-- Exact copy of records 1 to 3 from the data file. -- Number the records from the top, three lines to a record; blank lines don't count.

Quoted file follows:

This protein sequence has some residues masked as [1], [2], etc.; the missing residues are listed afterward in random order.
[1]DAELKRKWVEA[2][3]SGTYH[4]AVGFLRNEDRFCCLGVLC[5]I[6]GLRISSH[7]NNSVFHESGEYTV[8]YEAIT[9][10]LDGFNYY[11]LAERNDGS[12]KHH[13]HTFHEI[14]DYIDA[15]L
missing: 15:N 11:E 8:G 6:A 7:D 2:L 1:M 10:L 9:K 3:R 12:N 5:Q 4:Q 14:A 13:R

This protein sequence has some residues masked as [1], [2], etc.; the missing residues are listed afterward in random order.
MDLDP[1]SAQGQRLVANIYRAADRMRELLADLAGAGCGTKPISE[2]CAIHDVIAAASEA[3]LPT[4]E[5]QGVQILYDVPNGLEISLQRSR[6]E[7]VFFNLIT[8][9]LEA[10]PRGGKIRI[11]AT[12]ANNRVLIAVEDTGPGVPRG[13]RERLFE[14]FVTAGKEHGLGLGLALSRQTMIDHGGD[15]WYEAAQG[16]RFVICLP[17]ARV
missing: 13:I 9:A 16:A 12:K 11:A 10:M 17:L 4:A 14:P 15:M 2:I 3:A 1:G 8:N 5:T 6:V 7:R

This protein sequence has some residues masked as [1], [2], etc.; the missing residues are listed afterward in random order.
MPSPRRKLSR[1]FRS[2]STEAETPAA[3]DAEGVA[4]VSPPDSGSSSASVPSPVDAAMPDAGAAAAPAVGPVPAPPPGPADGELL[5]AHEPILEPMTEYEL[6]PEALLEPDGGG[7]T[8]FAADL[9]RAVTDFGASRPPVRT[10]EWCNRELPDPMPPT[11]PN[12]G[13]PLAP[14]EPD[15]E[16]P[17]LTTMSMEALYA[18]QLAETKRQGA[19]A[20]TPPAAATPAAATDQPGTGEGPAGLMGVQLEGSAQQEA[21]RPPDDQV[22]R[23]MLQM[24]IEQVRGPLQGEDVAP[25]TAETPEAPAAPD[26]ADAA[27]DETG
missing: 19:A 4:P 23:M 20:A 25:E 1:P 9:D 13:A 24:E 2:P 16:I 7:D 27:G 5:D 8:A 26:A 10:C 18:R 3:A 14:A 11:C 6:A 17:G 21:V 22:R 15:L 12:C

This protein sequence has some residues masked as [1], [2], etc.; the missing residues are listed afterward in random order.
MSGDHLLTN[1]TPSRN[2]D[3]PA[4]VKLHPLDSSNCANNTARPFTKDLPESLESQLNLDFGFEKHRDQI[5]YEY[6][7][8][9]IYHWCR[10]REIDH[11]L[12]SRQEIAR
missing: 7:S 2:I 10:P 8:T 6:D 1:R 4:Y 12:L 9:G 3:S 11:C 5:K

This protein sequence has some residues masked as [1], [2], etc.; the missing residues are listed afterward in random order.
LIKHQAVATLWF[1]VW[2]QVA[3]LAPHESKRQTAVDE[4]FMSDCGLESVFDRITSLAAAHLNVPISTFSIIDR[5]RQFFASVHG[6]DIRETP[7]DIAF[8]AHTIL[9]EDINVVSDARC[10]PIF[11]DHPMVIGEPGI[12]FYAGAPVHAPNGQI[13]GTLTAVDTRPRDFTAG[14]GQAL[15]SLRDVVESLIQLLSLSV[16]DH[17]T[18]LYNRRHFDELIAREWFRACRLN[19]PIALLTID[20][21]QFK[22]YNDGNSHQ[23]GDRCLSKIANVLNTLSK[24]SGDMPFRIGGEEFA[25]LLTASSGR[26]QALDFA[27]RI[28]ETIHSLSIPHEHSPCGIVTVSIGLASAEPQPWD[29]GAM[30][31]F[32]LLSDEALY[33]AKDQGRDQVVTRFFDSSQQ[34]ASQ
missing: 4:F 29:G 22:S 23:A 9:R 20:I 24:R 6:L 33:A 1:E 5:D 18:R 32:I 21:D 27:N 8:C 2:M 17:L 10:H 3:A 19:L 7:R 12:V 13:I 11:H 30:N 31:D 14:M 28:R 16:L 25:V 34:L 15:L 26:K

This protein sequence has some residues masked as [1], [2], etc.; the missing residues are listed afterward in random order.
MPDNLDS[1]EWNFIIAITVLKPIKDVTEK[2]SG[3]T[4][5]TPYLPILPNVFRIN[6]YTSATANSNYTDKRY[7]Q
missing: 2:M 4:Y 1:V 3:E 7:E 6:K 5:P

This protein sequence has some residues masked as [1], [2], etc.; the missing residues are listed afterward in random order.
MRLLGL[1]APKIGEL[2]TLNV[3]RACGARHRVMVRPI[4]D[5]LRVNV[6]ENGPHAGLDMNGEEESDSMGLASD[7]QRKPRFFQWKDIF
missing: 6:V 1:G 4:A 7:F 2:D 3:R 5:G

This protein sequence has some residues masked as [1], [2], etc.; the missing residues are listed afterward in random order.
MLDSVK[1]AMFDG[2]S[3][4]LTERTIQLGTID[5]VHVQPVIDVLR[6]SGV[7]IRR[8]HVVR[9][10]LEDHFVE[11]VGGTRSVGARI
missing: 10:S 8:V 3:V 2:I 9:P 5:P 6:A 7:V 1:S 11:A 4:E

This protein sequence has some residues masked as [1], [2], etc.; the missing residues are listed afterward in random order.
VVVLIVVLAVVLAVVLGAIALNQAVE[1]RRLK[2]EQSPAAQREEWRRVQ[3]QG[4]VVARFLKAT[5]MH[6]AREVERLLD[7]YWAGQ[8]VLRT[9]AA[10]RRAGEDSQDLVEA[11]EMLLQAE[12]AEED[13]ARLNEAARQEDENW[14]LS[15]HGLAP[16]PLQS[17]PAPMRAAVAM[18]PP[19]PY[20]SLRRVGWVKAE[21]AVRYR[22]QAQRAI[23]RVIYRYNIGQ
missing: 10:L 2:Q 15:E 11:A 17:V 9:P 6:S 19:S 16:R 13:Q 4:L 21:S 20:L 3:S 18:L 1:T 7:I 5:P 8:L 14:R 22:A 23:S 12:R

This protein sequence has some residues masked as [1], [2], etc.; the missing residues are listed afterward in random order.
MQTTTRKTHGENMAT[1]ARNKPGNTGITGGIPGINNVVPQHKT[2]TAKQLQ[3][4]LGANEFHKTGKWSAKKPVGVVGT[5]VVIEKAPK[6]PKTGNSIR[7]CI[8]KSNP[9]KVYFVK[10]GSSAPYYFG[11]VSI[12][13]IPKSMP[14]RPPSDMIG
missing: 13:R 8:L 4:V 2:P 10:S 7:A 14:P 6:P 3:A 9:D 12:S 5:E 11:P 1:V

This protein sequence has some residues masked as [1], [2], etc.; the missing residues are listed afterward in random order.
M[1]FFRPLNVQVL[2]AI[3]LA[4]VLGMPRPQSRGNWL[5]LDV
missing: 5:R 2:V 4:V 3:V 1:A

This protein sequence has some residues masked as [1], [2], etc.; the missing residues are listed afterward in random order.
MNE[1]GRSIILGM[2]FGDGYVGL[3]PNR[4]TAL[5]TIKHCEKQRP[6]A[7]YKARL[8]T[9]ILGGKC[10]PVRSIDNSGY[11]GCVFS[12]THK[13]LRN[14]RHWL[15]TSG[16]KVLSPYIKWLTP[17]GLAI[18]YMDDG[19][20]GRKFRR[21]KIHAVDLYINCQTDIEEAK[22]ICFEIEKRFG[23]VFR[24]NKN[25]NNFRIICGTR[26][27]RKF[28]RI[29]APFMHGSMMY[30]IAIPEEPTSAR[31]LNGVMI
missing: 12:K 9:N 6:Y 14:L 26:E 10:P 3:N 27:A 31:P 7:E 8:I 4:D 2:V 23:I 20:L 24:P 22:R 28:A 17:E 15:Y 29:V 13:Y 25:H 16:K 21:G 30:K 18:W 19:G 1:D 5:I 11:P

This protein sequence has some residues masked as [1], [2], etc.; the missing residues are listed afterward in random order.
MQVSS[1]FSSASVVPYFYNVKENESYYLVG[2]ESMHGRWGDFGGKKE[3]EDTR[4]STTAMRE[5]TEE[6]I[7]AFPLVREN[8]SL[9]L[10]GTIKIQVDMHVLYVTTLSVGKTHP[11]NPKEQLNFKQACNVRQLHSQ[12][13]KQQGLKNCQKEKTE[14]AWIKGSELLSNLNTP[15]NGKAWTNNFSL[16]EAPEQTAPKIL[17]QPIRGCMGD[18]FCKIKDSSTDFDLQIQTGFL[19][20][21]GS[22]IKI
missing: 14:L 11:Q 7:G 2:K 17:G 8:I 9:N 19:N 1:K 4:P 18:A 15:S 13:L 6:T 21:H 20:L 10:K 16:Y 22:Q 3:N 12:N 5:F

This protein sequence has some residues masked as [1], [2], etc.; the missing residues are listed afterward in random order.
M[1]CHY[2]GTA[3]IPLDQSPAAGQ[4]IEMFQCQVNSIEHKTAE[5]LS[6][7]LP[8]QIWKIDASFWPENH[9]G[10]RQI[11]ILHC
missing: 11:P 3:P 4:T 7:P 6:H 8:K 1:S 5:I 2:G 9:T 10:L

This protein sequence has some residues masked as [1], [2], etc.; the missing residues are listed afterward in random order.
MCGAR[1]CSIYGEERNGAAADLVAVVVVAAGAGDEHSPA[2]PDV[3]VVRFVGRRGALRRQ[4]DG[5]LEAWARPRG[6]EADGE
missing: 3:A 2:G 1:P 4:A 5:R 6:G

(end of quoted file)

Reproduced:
This protein sequence has some residues masked as [1], [2], etc.; the missing residues are listed afterward in random order.
[1]DAELKRKWVEA[2][3]SGTYH[4]AVGFLRNEDRFCCLGVLC[5]I[6]GLRISSH[7]NNSVFHESGEYTV[8]YEAIT[9][10]LDGFNYY[11]LAERNDGS[12]KHH[13]HTFHEI[14]DYIDA[15]L
missing: 15:N 11:E 8:G 6:A 7:D 2:L 1:M 10:L 9:K 3:R 12:N 5:Q 4:Q 14:A 13:R

This protein sequence has some residues masked as [1], [2], etc.; the missing residues are listed afterward in random order.
MDLDP[1]SAQGQRLVANIYRAADRMRELLADLAGAGCGTKPISE[2]CAIHDVIAAASEA[3]LPT[4]E[5]QGVQILYDVPNGLEISLQRSR[6]E[7]VFFNLIT[8][9]LEA[10]PRGGKIRI[11]AT[12]ANNRVLIAVEDTGPGVPRG[13]RERLFE[14]FVTAGKEHGLGLGLALSRQTMIDHGGD[15]WYEAAQG[16]RFVICLP[17]ARV
missing: 13:I 9:A 16:A 12:K 11:A 10:M 17:L 4:A 14:P 15:M 2:I 3:A 1:G 8:N 5:T 6:V 7:R

This protein sequence has some residues masked as [1], [2], etc.; the missing residues are listed afterward in random order.
MPSPRRKLSR[1]FRS[2]STEAETPAA[3]DAEGVA[4]VSPPDSGSSSASVPSPVDAAMPDAGAAAAPAVGPVPAPPPGPADGELL[5]AHEPILEPMTEYEL[6]PEALLEPDGGG[7]T[8]FAADL[9]RAVTDFGASRPPVRT[10]EWCNRELPDPMPPT[11]PN[12]G[13]PLAP[14]EPD[15]E[16]P[17]LTTMSMEALYA[18]QLAETKRQGA[19]A[20]TPPAAATPAAATDQPGTGEGPAGLMGVQLEGSAQQEA[21]RPPDDQV[22]R[23]MLQM[24]IEQVRGPLQGEDVAP[25]TAETPEAPAAPD[26]ADAA[27]DETG
missing: 19:A 4:P 23:M 20:A 25:E 1:P 9:D 13:A 24:E 2:P 16:I 7:D 27:G 5:D 8:A 26:A 10:C 18:R 3:A 14:A 11:C 6:A 17:G 21:V 22:R 15:L 12:C